This is a good option if you are worried about offending certain guests or if your preference on gifts is not as firm. All you have to do here is let your parents, siblings, and bridal party know where you have registered or what your arrangements are. People who are stuck for ideas on gifts are likely to ask them (or you!) for ideas, and they can spread the word. Those who have their own thing in mind are unlikely to ask and will get you whatever they had planned on anyway. This is obviously less efficient, but is a good option if you’re not certain about how to handle it.

So that’s how to handle it. Let people know your preferences in a tactful way that is focused on helping make their lives easier rather than on making demands based solely on what you want, and people will be appreciative. Whether you’re registered somewhere, hoping for cash to put towards a house or paying off the wedding, or looking for donations to charity in lieu of presents, it’s just a matter of keeping it off the invitation and being polite.

Your Honeyfund honeymoon registry offers a tasteful way to ask for money!

Bio: This post was written by Maddison Wallace from Paperlust, Australia, where print design lovers and independent creatives unite.

Discover beautiful, fresh invitation designs exclusively available at and order with confidence knowing each card is printed on our luxe paper range.

Here you can order custom invitation and card designs for every occasion, including your wedding stationery, engagement invitations, birthday invitations and more.

For designers, Paperlust is the platform to sell your designs to our global community of design lovers, while the Paperlust team takes care of the printing, packaging, shipping, delivery, customer support, and all the other stuff you don’t have the time to deal with from your studio.

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You're invited to a weddingThis entry is from our Expert Guest series where wedding and honeymoon professionals share their best tips on creating memories that last a lifetime.

Aside from including the who, when, and where, there is so much flexibility in what to include or omit from your invitations. Every wedding is different and calls for different information and different levels of formality. Regardless, you’re creating a keepsake and an heirloom that will get your guests excited about this most special day in your life, and set the tone for your event.  Keep these 10 ideas in mind when planning your invitations!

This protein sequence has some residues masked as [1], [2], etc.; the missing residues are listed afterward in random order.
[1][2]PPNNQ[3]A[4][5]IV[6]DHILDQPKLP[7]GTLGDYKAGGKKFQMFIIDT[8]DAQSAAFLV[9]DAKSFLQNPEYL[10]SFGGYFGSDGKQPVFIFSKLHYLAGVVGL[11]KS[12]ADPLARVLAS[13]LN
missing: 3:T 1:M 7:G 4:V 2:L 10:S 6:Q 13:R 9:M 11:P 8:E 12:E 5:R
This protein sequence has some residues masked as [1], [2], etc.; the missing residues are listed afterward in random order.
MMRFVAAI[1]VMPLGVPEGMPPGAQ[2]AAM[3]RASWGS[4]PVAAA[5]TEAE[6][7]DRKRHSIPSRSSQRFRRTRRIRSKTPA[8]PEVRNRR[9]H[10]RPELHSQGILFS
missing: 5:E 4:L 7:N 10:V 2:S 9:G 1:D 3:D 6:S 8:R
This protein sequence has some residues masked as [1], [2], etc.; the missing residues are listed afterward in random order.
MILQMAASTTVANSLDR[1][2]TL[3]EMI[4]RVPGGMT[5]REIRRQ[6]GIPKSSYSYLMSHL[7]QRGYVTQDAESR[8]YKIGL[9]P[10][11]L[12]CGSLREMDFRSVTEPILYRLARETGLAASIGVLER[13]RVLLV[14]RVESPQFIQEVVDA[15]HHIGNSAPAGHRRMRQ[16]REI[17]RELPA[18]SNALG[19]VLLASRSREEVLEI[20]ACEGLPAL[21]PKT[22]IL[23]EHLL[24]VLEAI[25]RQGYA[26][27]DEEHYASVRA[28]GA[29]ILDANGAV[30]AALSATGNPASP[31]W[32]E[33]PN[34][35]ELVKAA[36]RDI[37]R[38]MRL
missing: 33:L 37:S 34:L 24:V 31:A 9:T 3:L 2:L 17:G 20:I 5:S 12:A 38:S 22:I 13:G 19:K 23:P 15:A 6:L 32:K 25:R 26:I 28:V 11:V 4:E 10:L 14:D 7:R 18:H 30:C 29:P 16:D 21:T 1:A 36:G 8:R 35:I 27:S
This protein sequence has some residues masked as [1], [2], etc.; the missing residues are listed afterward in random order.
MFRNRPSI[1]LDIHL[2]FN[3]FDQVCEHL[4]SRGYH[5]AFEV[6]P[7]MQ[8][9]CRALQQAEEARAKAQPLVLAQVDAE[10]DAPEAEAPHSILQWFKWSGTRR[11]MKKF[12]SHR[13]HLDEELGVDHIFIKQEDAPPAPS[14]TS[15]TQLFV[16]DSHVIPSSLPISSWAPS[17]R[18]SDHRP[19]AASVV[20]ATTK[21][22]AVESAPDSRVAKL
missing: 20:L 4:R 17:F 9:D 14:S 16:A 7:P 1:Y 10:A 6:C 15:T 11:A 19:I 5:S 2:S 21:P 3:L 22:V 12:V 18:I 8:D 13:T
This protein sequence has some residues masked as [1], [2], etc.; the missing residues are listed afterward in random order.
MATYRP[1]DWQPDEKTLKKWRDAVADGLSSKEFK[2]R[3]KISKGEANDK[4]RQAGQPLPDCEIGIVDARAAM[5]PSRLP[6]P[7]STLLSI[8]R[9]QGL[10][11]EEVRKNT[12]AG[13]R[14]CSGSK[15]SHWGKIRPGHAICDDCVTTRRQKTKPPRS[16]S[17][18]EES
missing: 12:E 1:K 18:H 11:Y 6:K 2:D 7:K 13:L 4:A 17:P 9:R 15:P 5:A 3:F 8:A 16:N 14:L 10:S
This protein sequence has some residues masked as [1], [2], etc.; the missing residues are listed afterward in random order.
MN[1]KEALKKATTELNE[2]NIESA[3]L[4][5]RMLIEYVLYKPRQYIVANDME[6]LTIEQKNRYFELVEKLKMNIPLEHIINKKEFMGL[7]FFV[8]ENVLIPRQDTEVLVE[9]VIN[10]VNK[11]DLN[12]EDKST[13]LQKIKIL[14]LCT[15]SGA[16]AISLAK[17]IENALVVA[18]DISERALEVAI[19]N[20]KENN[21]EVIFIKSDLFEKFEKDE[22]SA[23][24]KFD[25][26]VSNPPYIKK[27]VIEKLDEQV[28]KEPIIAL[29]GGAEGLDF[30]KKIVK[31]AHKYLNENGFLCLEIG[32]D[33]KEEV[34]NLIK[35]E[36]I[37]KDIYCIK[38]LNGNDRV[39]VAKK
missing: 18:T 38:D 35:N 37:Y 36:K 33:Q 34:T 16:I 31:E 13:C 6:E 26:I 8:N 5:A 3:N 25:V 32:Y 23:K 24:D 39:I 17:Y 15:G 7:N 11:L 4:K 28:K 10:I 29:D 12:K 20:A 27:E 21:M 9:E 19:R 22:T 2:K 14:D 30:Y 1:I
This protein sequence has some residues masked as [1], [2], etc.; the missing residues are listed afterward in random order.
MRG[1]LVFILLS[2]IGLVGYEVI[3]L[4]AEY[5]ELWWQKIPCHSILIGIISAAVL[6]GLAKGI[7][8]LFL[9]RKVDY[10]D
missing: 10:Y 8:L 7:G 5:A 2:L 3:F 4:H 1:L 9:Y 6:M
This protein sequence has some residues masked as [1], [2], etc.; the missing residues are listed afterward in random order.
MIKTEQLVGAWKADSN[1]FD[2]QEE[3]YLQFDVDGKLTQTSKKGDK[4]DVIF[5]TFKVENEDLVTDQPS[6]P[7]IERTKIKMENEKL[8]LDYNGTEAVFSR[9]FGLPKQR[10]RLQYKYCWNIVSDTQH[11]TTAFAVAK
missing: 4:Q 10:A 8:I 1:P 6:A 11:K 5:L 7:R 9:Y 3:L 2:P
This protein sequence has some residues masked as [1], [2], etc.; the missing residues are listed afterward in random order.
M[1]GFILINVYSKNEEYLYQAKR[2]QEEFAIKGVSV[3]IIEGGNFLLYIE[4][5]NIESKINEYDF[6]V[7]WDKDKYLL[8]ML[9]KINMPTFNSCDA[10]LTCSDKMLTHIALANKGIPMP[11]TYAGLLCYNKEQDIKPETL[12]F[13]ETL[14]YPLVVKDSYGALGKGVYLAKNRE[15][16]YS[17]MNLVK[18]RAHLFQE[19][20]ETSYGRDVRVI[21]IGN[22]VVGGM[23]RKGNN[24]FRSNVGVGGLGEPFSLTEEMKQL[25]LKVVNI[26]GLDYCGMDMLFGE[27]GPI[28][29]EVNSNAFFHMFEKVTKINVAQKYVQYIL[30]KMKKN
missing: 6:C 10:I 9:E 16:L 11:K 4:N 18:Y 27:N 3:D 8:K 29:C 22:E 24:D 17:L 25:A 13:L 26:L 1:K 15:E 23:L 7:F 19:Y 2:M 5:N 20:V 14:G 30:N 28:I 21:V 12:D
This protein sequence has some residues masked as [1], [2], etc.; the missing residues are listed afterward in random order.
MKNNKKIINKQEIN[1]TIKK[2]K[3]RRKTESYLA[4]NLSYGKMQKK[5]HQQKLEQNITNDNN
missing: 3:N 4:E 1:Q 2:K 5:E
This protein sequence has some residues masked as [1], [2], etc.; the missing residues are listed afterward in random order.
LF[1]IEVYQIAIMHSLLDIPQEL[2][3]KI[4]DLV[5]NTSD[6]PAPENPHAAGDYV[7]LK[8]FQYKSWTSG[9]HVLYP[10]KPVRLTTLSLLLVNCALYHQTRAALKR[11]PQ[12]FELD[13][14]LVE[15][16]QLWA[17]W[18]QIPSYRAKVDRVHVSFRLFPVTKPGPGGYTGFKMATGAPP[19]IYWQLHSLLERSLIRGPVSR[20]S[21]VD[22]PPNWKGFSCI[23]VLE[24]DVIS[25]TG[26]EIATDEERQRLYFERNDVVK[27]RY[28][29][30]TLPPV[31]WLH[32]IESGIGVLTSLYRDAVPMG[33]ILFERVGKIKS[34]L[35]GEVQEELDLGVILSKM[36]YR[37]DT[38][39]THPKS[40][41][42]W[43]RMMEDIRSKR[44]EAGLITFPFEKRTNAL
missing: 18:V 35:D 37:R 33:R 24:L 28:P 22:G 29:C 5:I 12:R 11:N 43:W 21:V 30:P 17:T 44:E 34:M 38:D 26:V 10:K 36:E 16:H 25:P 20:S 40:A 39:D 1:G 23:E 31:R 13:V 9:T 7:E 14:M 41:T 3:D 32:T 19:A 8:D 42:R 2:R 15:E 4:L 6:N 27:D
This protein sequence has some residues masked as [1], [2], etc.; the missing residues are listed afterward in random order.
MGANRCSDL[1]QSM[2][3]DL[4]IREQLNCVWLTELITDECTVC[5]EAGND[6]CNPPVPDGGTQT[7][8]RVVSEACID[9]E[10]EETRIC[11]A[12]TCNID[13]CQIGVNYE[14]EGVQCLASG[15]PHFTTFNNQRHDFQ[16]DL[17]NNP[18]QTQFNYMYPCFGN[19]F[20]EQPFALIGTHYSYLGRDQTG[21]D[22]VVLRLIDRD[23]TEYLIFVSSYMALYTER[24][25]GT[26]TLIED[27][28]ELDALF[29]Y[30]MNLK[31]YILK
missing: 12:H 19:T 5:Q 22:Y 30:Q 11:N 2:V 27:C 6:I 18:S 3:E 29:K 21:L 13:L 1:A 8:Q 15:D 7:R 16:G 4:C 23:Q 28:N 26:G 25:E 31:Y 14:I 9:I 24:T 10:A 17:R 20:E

10 Types Of Information To Include In Your Wedding Invitations

Polka dot invitations

#1.  Names

While it seems quite obvious to include you and your fiancé(e). names on your own wedding invitations, there’s a little more to it than just saying who is getting married. It’s also a good idea to include the names of those hosting the wedding, whether that be parents or parent of either or both partners. Lots of families won’t fit into the traditional mould where the married parents of the bride host the wedding. You may wish to list the host or hosts by their full name with the appropriate title of Ms., Mrs., Dr. or Mr.


#2.   Date and Time of Wedding

After the names of the couple and their hosts, the date and time of the wedding should come next. Don’t make guests search for this information as it is very important that they know when festivities are happening! Be sure to include the year since weddings are often planned well in advance. Be sure to include in the morning/afternoon/evening (or am/pm) in your time just to be clear that you aren’t having a garden wedding at midnight.

Modern wedding invitations smaller

#3.   Venue

Whether you are having a destination wedding or a backyard wedding, your guests need to know where to show up on the day of. List the name of the venue, the city, and state. It may seem obvious, but it will be helpful for your long-distance guests! Zip codes are typically left off of an invitation.

Gatsby wedding invitations

#4.   Attire

You may wish to let your guests know what level of formality your wedding will be so they will know what is appropriate to wear. This information can go on a general detail card, or at the bottom of your wedding invitation. The typical categories of attire, from most formal to least formal are: Black Tie, Formal (black tie optional), Semi-Formal, Cocktail Attire, Beach or Garden Party Attire, and Casual.